Disentangling Social Security From the Debt Ceiling

Social Security appears to be a key bargaining chip in the struggle over the debt limit. But the truth is that Social Security checks can go out, in their full amount, without adding a penny to the federal government's total debt.
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Social Security appears to be a key bargaining chip in the struggle over the debt limit. President Obama may have played smart politics when he threatened that, if the debt limit is not raised, Social Security checks might not go out on time. But he was needlessly scaring the program's fifty-five million beneficiaries, the vast majority of whom are highly dependent on each month's Social Security check. So was Speaker John Boehner who, in a recent interview, also spoke of the possible interruption of benefits.

The truth is that checks can go out, in their full amount, without adding a penny to the federal government's total debt. They can be paid without subtracting more than a tiny fraction of a percent -- if anything -- from the funds currently being used for other government purposes -- a reduction so small that it could be considered a rounding error.

Three key facts make this true. First, Social Security has its own dedicated income stream for payment of benefits and associated administrative costs. Second, in addition to its current income, Social Security has an accumulated reserve of $2.7 trillion in its trust funds. That reserve is invested, as Congress has always required, in what has been the safest investment on Earth -- treasury bonds backed by the full faith and credit of the United States. And third, the $2.7 trillion in treasury bonds held in the trust funds is included in the $14.3 trillion total debt that has reached the statutory limit.

If the debt limit is not raised, Social Security's Board of Trustees could and should exercise its right to redeem (cash in) as many of Social Security's bonds as needed to pay benefits. Every dollar of principal (though not accrued interest) that the federal government would be required to pay to redeem the bonds would reduce the total debt subject to the $14.3 trillion limit. That would make room under the debt ceiling and allow the government to borrow an additional dollar from the public to replace every dollar of principal paid by the government.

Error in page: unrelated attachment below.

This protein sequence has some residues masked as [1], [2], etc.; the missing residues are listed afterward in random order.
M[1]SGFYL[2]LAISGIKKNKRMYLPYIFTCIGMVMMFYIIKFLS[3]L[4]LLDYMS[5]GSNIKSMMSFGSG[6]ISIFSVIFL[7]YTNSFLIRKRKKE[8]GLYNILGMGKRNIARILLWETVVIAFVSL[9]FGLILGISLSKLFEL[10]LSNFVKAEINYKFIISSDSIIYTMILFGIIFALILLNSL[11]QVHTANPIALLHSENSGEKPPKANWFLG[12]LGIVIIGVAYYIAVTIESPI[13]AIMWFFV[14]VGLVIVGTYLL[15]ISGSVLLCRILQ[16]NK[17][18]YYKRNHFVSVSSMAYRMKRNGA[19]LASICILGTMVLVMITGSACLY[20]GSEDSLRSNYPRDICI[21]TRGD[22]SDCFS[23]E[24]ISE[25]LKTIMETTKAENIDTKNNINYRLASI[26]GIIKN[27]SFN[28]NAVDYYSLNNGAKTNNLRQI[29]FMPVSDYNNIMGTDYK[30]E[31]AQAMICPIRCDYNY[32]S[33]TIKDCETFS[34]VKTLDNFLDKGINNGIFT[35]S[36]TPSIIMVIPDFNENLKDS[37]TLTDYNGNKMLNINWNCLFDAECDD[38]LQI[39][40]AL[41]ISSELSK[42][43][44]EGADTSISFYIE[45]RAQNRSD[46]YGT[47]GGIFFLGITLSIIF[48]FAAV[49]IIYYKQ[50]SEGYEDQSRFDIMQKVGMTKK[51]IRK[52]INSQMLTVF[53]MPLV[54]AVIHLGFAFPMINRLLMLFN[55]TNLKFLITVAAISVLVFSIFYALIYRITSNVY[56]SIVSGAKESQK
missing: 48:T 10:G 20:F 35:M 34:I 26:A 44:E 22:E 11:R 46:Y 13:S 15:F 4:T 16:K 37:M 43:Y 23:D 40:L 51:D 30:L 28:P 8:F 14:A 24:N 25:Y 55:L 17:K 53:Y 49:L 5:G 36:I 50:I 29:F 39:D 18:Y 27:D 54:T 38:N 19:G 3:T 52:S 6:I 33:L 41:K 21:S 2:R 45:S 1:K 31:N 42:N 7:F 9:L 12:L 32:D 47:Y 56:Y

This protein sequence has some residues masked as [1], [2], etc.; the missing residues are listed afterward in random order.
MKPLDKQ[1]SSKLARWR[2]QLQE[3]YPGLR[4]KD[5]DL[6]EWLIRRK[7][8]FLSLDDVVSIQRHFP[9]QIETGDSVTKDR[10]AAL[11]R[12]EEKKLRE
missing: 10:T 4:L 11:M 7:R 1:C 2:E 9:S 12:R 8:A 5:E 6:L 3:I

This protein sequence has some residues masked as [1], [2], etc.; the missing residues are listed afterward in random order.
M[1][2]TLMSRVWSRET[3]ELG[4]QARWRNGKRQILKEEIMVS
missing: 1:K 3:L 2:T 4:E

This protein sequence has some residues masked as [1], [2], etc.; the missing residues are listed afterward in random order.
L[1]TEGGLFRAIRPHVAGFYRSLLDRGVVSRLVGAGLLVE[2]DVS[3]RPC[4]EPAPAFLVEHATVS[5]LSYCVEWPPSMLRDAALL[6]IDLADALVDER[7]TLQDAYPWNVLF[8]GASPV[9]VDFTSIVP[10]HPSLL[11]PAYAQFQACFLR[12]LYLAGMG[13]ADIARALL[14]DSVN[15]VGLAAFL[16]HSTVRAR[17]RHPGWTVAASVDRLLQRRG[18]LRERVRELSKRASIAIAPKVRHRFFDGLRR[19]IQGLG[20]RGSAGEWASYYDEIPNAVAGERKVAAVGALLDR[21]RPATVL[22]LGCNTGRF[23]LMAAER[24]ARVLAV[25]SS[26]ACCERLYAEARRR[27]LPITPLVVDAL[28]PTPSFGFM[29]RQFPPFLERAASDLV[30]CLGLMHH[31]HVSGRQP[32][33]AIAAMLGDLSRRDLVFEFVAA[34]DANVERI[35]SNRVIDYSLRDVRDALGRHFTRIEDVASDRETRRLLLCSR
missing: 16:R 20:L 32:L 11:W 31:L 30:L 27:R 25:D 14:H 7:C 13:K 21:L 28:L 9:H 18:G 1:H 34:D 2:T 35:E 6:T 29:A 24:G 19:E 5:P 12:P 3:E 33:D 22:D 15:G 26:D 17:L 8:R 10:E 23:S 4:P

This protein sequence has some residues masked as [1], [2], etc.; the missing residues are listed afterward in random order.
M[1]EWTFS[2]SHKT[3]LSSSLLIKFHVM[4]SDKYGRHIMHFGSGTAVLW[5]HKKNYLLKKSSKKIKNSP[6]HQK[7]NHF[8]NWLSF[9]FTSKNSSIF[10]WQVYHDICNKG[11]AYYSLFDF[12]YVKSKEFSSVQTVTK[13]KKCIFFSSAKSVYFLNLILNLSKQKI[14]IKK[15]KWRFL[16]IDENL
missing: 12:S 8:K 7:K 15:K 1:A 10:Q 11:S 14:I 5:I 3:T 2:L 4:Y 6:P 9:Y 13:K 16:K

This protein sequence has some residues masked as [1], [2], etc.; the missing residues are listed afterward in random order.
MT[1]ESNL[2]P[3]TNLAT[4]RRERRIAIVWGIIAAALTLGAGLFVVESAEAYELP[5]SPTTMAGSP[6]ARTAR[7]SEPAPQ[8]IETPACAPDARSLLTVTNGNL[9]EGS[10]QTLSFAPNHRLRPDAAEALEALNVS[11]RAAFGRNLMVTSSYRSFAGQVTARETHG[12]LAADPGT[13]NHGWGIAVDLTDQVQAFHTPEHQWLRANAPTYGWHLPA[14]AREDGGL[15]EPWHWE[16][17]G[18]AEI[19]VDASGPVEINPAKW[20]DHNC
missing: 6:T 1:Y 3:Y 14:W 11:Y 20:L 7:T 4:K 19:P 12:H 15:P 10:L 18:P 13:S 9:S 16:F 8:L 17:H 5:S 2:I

That set of transactions would not violate the statutory debt limit, because the total amount of federal debt would remain exactly the same before and after. It would ensure that all benefits are paid in full and on time. And it would not reduce the funds available to the government for its other operations in any meaningful way. (Any accrued interest paid on redeemed bonds would be small, because it is normally paid semi-annually and was just paid to Social Security on June 30.)

What the president and the speaker do not seem to understand is that Social Security is a real pension program backed by very substantial and real assets. The law requires employers to establish trusts for the assets of their private pension plans. Similarly, the Social Security trust funds exist to protect American workers and their families, and to make sure that benefits are paid in the amounts required by statute. Social Security's trust fund reserves should be used to ensure that all benefits are paid in full and on time to workers and their families who have earned them: retired workers and their families, workers who have become disabled (including the many veterans seriously wounded in the Iraq and Afghanistan wars) and their families, as well as the children and spouses of workers who have died prematurely (including the 9/11 families).

Because the federal government is the plan sponsor, the president should be especially careful to act as a fiduciary. That means ensuring that all plan income and assets are carefully accounted for and used for their intended purpose. It certainly means doing everything possible to ensure that all beneficiaries receive their scheduled benefits on time and in full.

The only threat that benefits will not be paid, in addition to the threat that the United States might default with respect to all creditors, is if the Managing Trustee, who happens to be the Secretary of the Treasury, Timothy Geithner, refuses to exercise Social Security's right to redeem the bonds. Any technical difficulties in doing so can be resolved, if there is a will to do so.

In a recent press conference, the president stated that he wants Social Security to be part of a grand debt-limit bargain, because he wants to "strengthen" it. We suggest that he first maintain it, allow it to pay all promised benefits (independent of what happens to the debt limit), and stop using it to scare the American people.

Nancy J. Altman co-chairs the Strengthen Social Security campaign, which consists of over 300 national and state organizations. She is the author of "The Battle for Social Security: From FDR's Vision to Bush's Gamble."

Mark S. Scarberry is a professor of law at Pepperdine University School of Law. He teaches and writes in the areas of bankruptcy law and constitutional law. Some of Scarberry's recent publications are available on his Social Science Research Network author page at http://ssrn.com/author=48574.

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